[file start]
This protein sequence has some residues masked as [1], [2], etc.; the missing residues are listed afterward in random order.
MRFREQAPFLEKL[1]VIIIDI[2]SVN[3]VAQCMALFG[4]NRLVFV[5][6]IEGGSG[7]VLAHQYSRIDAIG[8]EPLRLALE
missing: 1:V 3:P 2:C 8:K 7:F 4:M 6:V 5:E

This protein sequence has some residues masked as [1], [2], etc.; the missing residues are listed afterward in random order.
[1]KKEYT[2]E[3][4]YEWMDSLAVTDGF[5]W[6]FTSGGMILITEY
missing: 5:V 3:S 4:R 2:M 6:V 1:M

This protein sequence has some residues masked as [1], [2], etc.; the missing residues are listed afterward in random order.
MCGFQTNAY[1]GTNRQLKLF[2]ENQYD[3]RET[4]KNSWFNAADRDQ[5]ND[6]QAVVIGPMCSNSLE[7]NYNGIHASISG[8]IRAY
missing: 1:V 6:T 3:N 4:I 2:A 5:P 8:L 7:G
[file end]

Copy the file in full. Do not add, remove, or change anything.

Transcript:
This protein sequence has some residues masked as [1], [2], etc.; the missing residues are listed afterward in random order.
MRFREQAPFLEKL[1]VIIIDI[2]SVN[3]VAQCMALFG[4]NRLVFV[5][6]IEGGSG[7]VLAHQYSRIDAIG[8]EPLRLALE
missing: 1:V 3:P 2:C 8:K 7:F 4:M 6:V 5:E

This protein sequence has some residues masked as [1], [2], etc.; the missing residues are listed afterward in random order.
[1]KKEYT[2]E[3][4]YEWMDSLAVTDGF[5]W[6]FTSGGMILITEY
missing: 5:V 3:S 4:R 2:M 6:V 1:M

This protein sequence has some residues masked as [1], [2], etc.; the missing residues are listed afterward in random order.
MCGFQTNAY[1]GTNRQLKLF[2]ENQYD[3]RET[4]KNSWFNAADRDQ[5]ND[6]QAVVIGPMCSNSLE[7]NYNGIHASISG[8]IRAY
missing: 1:V 6:T 3:N 4:I 2:A 5:P 8:L 7:G